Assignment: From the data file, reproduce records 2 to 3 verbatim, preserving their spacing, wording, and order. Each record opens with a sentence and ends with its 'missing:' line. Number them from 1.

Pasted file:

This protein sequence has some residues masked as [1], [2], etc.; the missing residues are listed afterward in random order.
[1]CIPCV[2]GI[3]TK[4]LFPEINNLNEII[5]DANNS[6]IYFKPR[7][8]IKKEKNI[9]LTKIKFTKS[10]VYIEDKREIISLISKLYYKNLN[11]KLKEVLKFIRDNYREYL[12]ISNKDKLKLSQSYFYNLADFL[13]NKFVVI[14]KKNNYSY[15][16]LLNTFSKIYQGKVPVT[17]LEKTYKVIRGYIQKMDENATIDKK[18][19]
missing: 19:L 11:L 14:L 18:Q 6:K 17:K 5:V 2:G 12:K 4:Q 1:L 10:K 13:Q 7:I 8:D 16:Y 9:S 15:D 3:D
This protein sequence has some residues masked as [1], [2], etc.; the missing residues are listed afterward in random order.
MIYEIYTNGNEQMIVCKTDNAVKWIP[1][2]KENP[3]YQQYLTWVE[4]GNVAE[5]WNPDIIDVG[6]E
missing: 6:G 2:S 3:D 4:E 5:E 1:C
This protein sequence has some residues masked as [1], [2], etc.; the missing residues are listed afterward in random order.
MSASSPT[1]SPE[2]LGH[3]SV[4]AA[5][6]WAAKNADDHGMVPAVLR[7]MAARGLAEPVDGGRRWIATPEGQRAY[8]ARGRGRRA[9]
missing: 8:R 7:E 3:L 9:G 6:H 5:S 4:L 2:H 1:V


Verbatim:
This protein sequence has some residues masked as [1], [2], etc.; the missing residues are listed afterward in random order.
MIYEIYTNGNEQMIVCKTDNAVKWIP[1][2]KENP[3]YQQYLTWVE[4]GNVAE[5]WNPDIIDVG[6]E
missing: 6:G 2:S 3:D 4:E 5:E 1:C
This protein sequence has some residues masked as [1], [2], etc.; the missing residues are listed afterward in random order.
MSASSPT[1]SPE[2]LGH[3]SV[4]AA[5][6]WAAKNADDHGMVPAVLR[7]MAARGLAEPVDGGRRWIATPEGQRAY[8]ARGRGRRA[9]
missing: 8:R 7:E 3:L 9:G 6:H 5:S 4:L 2:H 1:V